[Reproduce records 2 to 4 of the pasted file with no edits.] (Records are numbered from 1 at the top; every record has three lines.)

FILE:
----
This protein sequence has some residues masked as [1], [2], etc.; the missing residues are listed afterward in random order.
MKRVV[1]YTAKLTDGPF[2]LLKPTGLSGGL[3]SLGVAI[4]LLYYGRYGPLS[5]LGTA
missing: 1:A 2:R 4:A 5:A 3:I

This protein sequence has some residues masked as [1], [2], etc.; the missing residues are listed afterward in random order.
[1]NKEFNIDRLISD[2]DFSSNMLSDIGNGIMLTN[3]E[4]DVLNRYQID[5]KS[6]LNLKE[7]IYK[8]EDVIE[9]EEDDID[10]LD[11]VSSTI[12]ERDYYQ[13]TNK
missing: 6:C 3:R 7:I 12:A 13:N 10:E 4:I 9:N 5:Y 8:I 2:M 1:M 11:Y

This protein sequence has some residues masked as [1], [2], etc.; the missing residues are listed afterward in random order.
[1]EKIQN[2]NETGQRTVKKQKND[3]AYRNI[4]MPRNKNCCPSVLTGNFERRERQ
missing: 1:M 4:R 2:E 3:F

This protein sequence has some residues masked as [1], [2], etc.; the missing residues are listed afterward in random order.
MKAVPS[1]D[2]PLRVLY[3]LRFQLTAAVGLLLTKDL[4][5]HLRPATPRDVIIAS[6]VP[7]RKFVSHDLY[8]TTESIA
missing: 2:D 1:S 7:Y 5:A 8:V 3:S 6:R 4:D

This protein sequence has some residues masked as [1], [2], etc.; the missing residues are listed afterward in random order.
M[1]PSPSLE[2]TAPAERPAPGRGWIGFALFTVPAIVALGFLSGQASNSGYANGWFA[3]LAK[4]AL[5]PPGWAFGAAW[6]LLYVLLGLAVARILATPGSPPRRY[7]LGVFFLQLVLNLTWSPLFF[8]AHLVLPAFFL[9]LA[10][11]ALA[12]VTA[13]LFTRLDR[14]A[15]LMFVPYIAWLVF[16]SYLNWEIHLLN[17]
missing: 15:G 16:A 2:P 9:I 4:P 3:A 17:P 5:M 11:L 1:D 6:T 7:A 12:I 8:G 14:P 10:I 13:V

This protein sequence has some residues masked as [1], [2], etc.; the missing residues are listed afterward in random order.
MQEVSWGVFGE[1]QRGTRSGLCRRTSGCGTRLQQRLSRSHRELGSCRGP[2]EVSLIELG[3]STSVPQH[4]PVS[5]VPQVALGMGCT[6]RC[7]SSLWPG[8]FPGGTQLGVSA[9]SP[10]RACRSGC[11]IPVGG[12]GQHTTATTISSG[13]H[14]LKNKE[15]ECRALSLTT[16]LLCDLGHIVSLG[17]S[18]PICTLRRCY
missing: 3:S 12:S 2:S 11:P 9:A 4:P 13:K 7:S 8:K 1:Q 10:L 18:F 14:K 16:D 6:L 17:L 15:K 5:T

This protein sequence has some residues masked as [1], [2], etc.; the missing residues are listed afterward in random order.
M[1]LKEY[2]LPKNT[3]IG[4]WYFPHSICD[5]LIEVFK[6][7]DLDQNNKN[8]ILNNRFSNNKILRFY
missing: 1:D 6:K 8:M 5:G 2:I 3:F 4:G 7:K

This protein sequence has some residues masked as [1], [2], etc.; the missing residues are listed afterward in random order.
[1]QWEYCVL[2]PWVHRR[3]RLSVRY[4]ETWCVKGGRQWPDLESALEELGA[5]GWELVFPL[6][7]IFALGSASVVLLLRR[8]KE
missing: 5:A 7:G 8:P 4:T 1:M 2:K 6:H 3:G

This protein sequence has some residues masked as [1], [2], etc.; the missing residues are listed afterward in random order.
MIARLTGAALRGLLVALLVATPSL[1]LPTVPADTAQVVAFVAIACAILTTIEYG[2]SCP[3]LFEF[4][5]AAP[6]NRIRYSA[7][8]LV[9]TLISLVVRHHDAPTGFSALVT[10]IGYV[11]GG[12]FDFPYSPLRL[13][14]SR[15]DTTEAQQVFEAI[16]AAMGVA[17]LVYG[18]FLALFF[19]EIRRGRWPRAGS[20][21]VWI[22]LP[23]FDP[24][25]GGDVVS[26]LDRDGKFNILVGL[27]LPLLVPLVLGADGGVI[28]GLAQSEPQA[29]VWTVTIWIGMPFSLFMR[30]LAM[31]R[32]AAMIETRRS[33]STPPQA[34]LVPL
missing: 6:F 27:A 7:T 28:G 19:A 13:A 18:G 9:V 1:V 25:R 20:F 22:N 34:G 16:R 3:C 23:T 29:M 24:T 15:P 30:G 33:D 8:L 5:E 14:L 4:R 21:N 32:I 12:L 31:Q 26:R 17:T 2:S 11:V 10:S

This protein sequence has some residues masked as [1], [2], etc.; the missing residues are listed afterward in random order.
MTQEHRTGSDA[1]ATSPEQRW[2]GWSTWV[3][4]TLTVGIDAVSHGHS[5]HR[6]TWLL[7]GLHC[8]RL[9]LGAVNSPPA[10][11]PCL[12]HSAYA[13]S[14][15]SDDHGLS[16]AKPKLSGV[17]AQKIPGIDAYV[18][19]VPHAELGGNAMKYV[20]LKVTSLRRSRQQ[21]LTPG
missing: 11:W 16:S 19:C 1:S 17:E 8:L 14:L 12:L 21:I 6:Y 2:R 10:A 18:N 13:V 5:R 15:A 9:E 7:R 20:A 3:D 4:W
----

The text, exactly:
This protein sequence has some residues masked as [1], [2], etc.; the missing residues are listed afterward in random order.
[1]NKEFNIDRLISD[2]DFSSNMLSDIGNGIMLTN[3]E[4]DVLNRYQID[5]KS[6]LNLKE[7]IYK[8]EDVIE[9]EEDDID[10]LD[11]VSSTI[12]ERDYYQ[13]TNK
missing: 6:C 3:R 7:I 12:A 13:N 10:E 4:I 9:N 5:Y 8:I 2:M 1:M 11:Y

This protein sequence has some residues masked as [1], [2], etc.; the missing residues are listed afterward in random order.
[1]EKIQN[2]NETGQRTVKKQKND[3]AYRNI[4]MPRNKNCCPSVLTGNFERRERQ
missing: 1:M 4:R 2:E 3:F

This protein sequence has some residues masked as [1], [2], etc.; the missing residues are listed afterward in random order.
MKAVPS[1]D[2]PLRVLY[3]LRFQLTAAVGLLLTKDL[4][5]HLRPATPRDVIIAS[6]VP[7]RKFVSHDLY[8]TTESIA
missing: 2:D 1:S 7:Y 5:A 8:V 3:S 6:R 4:D